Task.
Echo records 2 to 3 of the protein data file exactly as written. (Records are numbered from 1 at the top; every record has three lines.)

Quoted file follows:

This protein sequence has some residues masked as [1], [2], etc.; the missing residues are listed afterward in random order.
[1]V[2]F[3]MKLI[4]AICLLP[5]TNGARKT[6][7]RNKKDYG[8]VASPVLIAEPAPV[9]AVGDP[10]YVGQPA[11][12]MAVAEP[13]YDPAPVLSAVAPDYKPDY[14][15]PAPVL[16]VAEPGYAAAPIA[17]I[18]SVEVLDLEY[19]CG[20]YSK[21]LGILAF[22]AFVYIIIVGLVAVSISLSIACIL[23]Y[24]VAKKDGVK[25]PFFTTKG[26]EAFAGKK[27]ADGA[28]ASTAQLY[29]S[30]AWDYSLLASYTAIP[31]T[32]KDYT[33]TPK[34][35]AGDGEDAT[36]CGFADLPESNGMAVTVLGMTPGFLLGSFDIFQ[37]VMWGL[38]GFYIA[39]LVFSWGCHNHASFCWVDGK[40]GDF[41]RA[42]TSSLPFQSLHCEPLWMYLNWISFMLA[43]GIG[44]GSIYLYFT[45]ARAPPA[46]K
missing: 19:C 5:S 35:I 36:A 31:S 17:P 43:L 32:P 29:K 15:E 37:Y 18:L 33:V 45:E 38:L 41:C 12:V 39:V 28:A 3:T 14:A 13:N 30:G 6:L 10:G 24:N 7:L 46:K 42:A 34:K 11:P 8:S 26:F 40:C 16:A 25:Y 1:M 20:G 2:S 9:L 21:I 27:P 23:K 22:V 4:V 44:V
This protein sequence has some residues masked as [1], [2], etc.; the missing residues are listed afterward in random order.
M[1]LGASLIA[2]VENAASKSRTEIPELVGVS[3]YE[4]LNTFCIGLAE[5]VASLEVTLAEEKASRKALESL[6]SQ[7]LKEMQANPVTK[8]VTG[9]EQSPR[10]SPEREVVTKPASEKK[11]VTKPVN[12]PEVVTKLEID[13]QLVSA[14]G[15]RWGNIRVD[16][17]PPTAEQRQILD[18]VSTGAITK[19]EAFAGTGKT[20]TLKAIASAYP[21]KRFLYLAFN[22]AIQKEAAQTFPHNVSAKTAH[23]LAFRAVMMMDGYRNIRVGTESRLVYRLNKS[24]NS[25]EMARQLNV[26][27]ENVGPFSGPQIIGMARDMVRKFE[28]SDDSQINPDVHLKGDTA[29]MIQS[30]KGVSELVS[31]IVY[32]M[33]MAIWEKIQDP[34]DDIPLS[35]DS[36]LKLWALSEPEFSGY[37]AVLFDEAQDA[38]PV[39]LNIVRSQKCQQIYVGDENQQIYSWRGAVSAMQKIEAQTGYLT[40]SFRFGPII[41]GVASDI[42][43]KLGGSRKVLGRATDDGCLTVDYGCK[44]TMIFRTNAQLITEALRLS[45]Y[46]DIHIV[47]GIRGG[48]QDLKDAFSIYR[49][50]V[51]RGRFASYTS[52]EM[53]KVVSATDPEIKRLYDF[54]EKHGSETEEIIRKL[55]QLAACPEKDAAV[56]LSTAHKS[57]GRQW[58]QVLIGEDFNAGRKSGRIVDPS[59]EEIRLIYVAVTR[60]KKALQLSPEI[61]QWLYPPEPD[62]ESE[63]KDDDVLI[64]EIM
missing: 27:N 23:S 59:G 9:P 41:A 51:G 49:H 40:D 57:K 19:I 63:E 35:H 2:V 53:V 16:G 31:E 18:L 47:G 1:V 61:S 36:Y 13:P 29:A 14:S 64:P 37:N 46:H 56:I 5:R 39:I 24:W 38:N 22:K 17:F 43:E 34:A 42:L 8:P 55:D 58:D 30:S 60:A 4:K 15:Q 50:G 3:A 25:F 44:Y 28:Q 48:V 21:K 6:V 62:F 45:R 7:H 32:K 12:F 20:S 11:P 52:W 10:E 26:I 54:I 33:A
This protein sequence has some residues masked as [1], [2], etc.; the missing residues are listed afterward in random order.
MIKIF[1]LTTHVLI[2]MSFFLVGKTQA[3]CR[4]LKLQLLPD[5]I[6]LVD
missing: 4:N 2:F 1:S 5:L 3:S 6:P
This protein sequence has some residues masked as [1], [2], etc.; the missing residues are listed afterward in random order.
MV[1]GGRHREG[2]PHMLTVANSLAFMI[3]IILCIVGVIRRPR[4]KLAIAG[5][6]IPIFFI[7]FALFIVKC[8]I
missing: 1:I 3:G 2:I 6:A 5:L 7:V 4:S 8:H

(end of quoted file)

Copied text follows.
This protein sequence has some residues masked as [1], [2], etc.; the missing residues are listed afterward in random order.
M[1]LGASLIA[2]VENAASKSRTEIPELVGVS[3]YE[4]LNTFCIGLAE[5]VASLEVTLAEEKASRKALESL[6]SQ[7]LKEMQANPVTK[8]VTG[9]EQSPR[10]SPEREVVTKPASEKK[11]VTKPVN[12]PEVVTKLEID[13]QLVSA[14]G[15]RWGNIRVD[16][17]PPTAEQRQILD[18]VSTGAITK[19]EAFAGTGKT[20]TLKAIASAYP[21]KRFLYLAFN[22]AIQKEAAQTFPHNVSAKTAH[23]LAFRAVMMMDGYRNIRVGTESRLVYRLNKS[24]NS[25]EMARQLNV[26][27]ENVGPFSGPQIIGMARDMVRKFE[28]SDDSQINPDVHLKGDTA[29]MIQS[30]KGVSELVS[31]IVY[32]M[33]MAIWEKIQDP[34]DDIPLS[35]DS[36]LKLWALSEPEFSGY[37]AVLFDEAQDA[38]PV[39]LNIVRSQKCQQIYVGDENQQIYSWRGAVSAMQKIEAQTGYLT[40]SFRFGPII[41]GVASDI[42][43]KLGGSRKVLGRATDDGCLTVDYGCK[44]TMIFRTNAQLITEALRLS[45]Y[46]DIHIV[47]GIRGG[48]QDLKDAFSIYR[49][50]V[51]RGRFASYTS[52]EM[53]KVVSATDPEIKRLYDF[54]EKHGSETEEIIRKL[55]QLAACPEKDAAV[56]LSTAHKS[57]GRQW[58]QVLIGEDFNAGRKSGRIVDPS[59]EEIRLIYVAVTR[60]KKALQLSPEI[61]QWLYPPEPD[62]ESE[63]KDDDVLI[64]EIM
missing: 27:N 23:S 59:G 9:P 41:A 51:G 49:H 40:D 57:K 19:I 63:E 35:H 2:V 53:V 16:G 31:E 18:L 47:G 1:V 61:S 36:Y 13:P 29:A 14:S 64:P 37:N 46:H 56:I 5:R 39:I 24:W 38:N 22:K 17:F 43:E 34:A 42:L 8:P 55:D 58:D 30:S 60:A 4:K 15:Q 50:G 3:A 25:F 44:Y 28:Q 48:V 21:K 6:V 62:F 45:R 7:H 32:K 12:F 20:S 11:P 52:W 10:E 26:I 54:I 33:A
This protein sequence has some residues masked as [1], [2], etc.; the missing residues are listed afterward in random order.
MIKIF[1]LTTHVLI[2]MSFFLVGKTQA[3]CR[4]LKLQLLPD[5]I[6]LVD
missing: 4:N 2:F 1:S 5:L 3:S 6:P